Perhaps some are too passionate to accept that their loved ones were also overcome by passing, like so many others. So, I don’t doubt that for some, the grave is now seen as an address, where the end is to be postponed until the time that the last brick or marble was wrapping the coffin.

Anyway, I never felt as intrigued by mausoleums, like how I felt for old graves, helpless, relegated to ostracism – which rarely receive visits from family and friends of the deceased. Curious and inquisitive, I found vaults abandoned for decades, built by families that no longer exist, with stories and surnames lost in time – obsolete and extinct as rare specimens. Some graves have vanished because they were not perpetual, mostly of peasants or humble people.

In the 1990s, for example, I visited the grave of two little girls that were ten years old, childhood friends of my mother. On a rainy day in the 1960s, they were struck by lightning while they washed dishes in the back of the house. They died in agony on a dirt floor that darkened the light hair that covered their faces.

The tragedy touched many ranchers who walked on foot for long distances to pray for the children, helpless, in the most allegorical of weaknesses, surrounded by coffee plantations that soon would cease to bloom and bear fruit. Mistress Mary visited her daughter and niece until the day that no perpetual tomb was destroyed to make way for another deceased child, who did not run the risk of having his remains relocated because they paid enough for that privilege. I received that news three years ago, after searching the vault in vain.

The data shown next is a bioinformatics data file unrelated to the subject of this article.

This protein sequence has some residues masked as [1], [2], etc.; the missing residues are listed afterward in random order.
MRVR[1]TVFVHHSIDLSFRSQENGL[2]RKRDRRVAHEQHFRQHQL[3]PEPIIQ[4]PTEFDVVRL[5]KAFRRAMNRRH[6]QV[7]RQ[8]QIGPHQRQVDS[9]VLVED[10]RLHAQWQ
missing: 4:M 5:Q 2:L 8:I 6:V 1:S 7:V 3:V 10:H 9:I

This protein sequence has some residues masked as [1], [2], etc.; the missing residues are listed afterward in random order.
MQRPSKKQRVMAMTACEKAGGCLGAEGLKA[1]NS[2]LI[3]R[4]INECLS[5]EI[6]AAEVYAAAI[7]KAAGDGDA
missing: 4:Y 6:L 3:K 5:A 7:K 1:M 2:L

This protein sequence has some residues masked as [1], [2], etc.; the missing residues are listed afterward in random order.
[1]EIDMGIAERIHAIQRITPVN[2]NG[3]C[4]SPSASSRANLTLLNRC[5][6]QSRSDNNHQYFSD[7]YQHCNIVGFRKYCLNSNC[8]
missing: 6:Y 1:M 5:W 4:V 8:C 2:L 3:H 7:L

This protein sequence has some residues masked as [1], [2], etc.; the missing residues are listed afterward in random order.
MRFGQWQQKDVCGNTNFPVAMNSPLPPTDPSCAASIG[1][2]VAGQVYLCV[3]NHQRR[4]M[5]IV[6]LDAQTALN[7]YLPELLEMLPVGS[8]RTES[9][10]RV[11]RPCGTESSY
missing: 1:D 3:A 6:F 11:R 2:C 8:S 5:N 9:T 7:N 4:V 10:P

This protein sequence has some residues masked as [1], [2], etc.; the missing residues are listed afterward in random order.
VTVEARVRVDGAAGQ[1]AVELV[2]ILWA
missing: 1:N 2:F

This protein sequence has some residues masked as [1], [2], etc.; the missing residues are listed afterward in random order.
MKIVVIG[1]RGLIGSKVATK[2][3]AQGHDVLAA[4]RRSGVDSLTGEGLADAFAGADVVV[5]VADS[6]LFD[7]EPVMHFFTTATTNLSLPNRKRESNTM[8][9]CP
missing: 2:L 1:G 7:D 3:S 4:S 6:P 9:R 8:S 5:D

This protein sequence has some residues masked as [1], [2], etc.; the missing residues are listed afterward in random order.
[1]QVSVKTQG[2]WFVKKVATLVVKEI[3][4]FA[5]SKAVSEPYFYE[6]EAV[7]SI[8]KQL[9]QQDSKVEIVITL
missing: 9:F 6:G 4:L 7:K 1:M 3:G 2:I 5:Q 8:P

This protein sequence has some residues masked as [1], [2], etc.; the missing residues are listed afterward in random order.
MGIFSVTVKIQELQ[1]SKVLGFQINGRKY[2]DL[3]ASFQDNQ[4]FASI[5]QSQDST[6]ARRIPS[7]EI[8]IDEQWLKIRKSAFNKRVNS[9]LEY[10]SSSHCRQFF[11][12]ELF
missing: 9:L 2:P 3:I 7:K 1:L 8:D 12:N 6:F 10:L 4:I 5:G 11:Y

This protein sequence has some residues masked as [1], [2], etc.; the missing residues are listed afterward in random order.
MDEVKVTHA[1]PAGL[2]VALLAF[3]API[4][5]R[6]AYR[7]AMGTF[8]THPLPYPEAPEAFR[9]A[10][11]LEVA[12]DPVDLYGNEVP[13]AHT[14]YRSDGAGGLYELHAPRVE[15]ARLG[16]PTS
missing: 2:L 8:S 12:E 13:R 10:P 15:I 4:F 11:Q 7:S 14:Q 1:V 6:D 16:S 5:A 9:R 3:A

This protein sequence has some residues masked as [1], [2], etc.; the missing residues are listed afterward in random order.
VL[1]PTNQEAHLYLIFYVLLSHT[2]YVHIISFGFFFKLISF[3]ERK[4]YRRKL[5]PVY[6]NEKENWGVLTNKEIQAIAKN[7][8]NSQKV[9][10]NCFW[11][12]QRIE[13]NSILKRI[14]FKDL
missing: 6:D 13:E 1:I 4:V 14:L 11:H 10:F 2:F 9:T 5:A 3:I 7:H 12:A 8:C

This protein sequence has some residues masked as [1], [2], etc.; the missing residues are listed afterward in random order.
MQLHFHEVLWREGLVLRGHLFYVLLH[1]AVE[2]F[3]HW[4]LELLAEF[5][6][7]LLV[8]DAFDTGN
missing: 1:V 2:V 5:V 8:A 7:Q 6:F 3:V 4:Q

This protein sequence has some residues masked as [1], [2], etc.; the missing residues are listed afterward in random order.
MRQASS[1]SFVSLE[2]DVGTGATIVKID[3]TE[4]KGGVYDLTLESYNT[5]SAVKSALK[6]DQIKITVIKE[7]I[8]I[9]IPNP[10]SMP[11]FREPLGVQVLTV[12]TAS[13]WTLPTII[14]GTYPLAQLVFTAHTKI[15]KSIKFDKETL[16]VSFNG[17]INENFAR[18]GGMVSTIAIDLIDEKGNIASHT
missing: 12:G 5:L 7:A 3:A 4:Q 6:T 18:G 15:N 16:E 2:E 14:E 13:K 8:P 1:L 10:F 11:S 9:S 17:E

I have memories of how small the two tombs were. No bronze plates, photos, names or any information. Over time, and without fanfare, they continued to exist for a few to the full and figured fading material. “They were good girls. But the cycle of them in this place is over. Maybe it was better that way. The mother suffered too much”, said an old lady with a plaintive smile.

I walked to another grave, watching this old lady who introduced herself as Tania. Her glittering and vernal eyes contrasted with her skin and slender face pied by the action of the time. She had a sweet voice, from who accepts what life offers, and no matter how small the gift, she still grateful. Tania visited her husband once a month since 1957, which is when he died as a result of malaria.

He worked building roads in my town, until one day he became ill and could not get up anymore. He did not receive the last two months of work. “I went to the boss’s house to get the unpaid wages. Hence the man shouted: ‘I have nothing for you, woman! My business was with your husband. Get out of here!’ I was not angry because of it. I just left”, she told me. Years later, Tania learned that the man was shot to death because he sold a farm with two houses, and he tried to bring down one of those to resell the wood.

After her husband’s death, Tania never had another relationship with men. She still wears on her finger the wedding ring purchased in 1951. When I asked if she did not feel very alone, Tania argued that loneliness does not live in a heart in communion with the life. Also, I questioned why she kept visiting her husband after so long.

While she cleaned the grave with a piece of flannel, one of the simple ones of the graveyard, dedusting as if making caresses, she watched me with a candid smile and replied: “The human being who is not faithful to his promises can not be true to yourself. So how I do every month, I am here fulfilling my promise, not out of obligation, but because it invigorates my heart. Life is everywhere, in the earth entrails and in the uncertainties of the sky, and the cemetery is no different. I also see here the east, as well as the west. “

Written by David Arioch

October 11th, 2016 at 12:01 am